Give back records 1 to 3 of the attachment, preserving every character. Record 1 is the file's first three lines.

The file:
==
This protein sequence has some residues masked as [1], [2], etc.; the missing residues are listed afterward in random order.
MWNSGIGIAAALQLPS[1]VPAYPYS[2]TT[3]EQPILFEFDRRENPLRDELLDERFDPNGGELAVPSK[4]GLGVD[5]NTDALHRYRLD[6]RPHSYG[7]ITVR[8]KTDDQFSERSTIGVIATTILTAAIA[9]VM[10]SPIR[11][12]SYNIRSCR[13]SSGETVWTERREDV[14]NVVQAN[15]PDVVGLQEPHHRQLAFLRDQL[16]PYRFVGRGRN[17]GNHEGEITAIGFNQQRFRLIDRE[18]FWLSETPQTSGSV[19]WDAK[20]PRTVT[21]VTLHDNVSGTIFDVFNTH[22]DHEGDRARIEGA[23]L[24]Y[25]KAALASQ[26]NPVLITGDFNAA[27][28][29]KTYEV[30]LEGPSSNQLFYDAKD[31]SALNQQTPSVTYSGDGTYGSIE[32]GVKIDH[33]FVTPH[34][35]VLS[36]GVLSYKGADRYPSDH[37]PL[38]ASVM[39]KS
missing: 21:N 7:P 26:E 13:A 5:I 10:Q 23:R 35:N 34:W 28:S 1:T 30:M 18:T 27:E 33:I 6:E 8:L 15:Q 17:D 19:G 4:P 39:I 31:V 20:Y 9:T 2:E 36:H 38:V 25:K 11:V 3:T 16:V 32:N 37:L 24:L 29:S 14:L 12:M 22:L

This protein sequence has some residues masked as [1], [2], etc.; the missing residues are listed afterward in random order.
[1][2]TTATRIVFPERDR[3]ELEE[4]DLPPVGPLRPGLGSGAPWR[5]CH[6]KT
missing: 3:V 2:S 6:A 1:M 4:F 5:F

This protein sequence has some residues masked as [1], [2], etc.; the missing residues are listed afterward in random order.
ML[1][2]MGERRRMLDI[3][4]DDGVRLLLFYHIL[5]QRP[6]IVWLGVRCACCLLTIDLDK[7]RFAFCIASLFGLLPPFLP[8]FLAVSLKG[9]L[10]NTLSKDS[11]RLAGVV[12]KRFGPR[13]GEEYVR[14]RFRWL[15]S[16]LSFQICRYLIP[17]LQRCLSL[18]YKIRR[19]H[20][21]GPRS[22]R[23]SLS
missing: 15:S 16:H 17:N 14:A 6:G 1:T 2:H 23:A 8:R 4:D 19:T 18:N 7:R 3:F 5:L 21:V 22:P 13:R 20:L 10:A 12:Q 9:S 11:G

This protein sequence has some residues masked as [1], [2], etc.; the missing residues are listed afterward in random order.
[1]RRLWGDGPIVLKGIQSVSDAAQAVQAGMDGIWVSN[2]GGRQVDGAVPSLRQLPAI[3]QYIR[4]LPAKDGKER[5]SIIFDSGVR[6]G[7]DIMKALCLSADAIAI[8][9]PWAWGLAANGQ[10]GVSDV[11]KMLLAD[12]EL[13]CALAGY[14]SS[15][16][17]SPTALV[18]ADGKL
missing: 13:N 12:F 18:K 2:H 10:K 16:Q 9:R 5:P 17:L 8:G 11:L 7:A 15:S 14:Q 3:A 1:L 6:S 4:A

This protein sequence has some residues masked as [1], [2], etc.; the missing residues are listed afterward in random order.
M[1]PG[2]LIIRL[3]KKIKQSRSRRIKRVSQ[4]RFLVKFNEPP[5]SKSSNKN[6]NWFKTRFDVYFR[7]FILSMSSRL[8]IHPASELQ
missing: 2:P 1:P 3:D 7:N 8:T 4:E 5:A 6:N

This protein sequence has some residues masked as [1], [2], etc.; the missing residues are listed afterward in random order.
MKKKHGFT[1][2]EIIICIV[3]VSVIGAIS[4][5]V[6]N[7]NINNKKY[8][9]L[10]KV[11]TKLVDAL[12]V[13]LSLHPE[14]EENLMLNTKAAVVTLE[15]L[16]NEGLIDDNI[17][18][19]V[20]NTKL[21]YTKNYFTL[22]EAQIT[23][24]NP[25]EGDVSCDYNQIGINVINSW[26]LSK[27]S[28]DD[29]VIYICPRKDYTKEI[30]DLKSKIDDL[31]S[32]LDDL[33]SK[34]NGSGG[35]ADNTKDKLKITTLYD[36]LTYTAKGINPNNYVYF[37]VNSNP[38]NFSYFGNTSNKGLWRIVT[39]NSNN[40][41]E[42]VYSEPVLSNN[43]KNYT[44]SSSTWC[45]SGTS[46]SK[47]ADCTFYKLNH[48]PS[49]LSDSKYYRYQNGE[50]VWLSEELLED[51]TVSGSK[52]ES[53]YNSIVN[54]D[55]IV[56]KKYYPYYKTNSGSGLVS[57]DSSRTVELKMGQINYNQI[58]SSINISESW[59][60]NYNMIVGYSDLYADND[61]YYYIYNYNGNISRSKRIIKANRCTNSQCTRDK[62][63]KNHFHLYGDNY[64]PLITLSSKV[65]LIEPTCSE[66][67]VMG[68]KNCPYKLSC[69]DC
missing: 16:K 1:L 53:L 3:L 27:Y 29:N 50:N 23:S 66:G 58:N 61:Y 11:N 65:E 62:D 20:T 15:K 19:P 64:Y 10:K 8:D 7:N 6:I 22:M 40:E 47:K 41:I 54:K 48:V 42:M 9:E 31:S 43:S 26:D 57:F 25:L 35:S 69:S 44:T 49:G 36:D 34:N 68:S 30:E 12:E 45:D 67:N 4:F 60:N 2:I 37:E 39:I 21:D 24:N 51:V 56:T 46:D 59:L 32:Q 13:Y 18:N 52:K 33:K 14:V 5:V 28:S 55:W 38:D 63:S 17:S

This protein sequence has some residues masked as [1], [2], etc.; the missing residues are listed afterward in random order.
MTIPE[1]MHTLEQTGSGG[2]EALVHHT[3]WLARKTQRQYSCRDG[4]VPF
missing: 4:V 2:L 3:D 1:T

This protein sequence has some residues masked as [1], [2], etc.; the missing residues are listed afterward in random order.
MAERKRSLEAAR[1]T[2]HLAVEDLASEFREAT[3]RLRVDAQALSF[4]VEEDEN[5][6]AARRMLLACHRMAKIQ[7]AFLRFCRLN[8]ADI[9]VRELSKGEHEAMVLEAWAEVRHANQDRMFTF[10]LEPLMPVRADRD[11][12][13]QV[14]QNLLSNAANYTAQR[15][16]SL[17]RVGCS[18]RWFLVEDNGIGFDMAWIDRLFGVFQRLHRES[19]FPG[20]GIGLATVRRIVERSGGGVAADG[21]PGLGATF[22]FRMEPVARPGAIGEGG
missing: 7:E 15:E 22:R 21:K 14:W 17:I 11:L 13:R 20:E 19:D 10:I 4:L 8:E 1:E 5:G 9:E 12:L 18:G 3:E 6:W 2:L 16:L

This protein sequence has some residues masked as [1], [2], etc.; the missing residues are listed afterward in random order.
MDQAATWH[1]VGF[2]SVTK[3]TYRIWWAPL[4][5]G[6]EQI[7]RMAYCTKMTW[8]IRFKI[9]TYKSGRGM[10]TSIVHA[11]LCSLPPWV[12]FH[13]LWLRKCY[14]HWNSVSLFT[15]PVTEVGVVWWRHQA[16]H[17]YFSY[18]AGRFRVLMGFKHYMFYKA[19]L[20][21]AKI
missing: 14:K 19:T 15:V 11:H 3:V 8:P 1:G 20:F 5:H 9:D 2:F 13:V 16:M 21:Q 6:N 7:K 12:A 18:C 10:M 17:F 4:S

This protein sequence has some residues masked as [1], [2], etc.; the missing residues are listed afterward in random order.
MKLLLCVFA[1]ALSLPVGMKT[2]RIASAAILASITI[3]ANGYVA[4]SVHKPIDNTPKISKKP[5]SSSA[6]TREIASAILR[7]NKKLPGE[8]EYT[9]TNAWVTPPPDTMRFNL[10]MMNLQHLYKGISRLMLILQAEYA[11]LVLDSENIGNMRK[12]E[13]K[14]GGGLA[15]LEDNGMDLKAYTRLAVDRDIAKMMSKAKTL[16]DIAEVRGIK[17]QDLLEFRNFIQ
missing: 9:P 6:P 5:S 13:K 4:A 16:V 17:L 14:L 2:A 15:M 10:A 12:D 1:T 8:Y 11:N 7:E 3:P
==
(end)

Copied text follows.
This protein sequence has some residues masked as [1], [2], etc.; the missing residues are listed afterward in random order.
MWNSGIGIAAALQLPS[1]VPAYPYS[2]TT[3]EQPILFEFDRRENPLRDELLDERFDPNGGELAVPSK[4]GLGVD[5]NTDALHRYRLD[6]RPHSYG[7]ITVR[8]KTDDQFSERSTIGVIATTILTAAIA[9]VM[10]SPIR[11][12]SYNIRSCR[13]SSGETVWTERREDV[14]NVVQAN[15]PDVVGLQEPHHRQLAFLRDQL[16]PYRFVGRGRN[17]GNHEGEITAIGFNQQRFRLIDRE[18]FWLSETPQTSGSV[19]WDAK[20]PRTVT[21]VTLHDNVSGTIFDVFNTH[22]DHEGDRARIEGA[23]L[24]Y[25]KAALASQ[26]NPVLITGDFNAA[27][28][29]KTYEV[30]LEGPSSNQLFYDAKD[31]SALNQQTPSVTYSGDGTYGSIE[32]GVKIDH[33]FVTPH[34][35]VLS[36]GVLSYKGADRYPSDH[37]PL[38]ASVM[39]KS
missing: 21:N 7:P 26:E 13:A 5:I 10:Q 23:R 35:N 34:W 28:S 1:T 30:M 18:T 27:E 33:I 6:E 8:L 15:Q 17:D 19:G 4:P 39:I 31:V 20:Y 9:T 2:E 36:H 38:V 25:K 11:V 3:T 16:V 32:N 37:L 24:L 29:S 14:L 12:M 22:L

This protein sequence has some residues masked as [1], [2], etc.; the missing residues are listed afterward in random order.
[1][2]TTATRIVFPERDR[3]ELEE[4]DLPPVGPLRPGLGSGAPWR[5]CH[6]KT
missing: 3:V 2:S 6:A 1:M 4:F 5:F

This protein sequence has some residues masked as [1], [2], etc.; the missing residues are listed afterward in random order.
ML[1][2]MGERRRMLDI[3][4]DDGVRLLLFYHIL[5]QRP[6]IVWLGVRCACCLLTIDLDK[7]RFAFCIASLFGLLPPFLP[8]FLAVSLKG[9]L[10]NTLSKDS[11]RLAGVV[12]KRFGPR[13]GEEYVR[14]RFRWL[15]S[16]LSFQICRYLIP[17]LQRCLSL[18]YKIRR[19]H[20][21]GPRS[22]R[23]SLS
missing: 15:S 16:H 17:N 14:A 6:G 1:T 2:H 23:A 8:R 4:D 19:T 18:N 7:R 3:F 5:L 21:V 22:P 13:R 20:L 10:A 12:Q 9:S 11:G